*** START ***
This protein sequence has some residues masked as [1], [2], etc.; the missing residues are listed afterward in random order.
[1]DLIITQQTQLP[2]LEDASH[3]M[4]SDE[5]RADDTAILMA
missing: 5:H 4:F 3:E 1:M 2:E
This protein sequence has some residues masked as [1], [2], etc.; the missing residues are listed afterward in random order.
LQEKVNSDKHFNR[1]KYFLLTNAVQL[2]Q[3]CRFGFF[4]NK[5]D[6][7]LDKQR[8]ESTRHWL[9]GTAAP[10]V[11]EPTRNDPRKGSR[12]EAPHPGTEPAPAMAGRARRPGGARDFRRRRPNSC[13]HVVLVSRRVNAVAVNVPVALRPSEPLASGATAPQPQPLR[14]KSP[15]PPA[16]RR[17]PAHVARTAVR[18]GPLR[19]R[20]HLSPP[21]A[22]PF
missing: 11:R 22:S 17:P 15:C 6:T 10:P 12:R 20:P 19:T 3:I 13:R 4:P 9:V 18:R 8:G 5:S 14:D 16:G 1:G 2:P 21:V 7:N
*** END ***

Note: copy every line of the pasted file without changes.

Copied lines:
This protein sequence has some residues masked as [1], [2], etc.; the missing residues are listed afterward in random order.
[1]DLIITQQTQLP[2]LEDASH[3]M[4]SDE[5]RADDTAILMA
missing: 5:H 4:F 3:E 1:M 2:E
This protein sequence has some residues masked as [1], [2], etc.; the missing residues are listed afterward in random order.
LQEKVNSDKHFNR[1]KYFLLTNAVQL[2]Q[3]CRFGFF[4]NK[5]D[6][7]LDKQR[8]ESTRHWL[9]GTAAP[10]V[11]EPTRNDPRKGSR[12]EAPHPGTEPAPAMAGRARRPGGARDFRRRRPNSC[13]HVVLVSRRVNAVAVNVPVALRPSEPLASGATAPQPQPLR[14]KSP[15]PPA[16]RR[17]PAHVARTAVR[18]GPLR[19]R[20]HLSPP[21]A[22]PF
missing: 11:R 22:S 17:P 15:C 6:T 10:P 12:R 20:P 19:T 3:I 13:R 4:P 9:V 18:R 8:G 5:S 14:D 16:G 1:G 2:P 21:V 7:N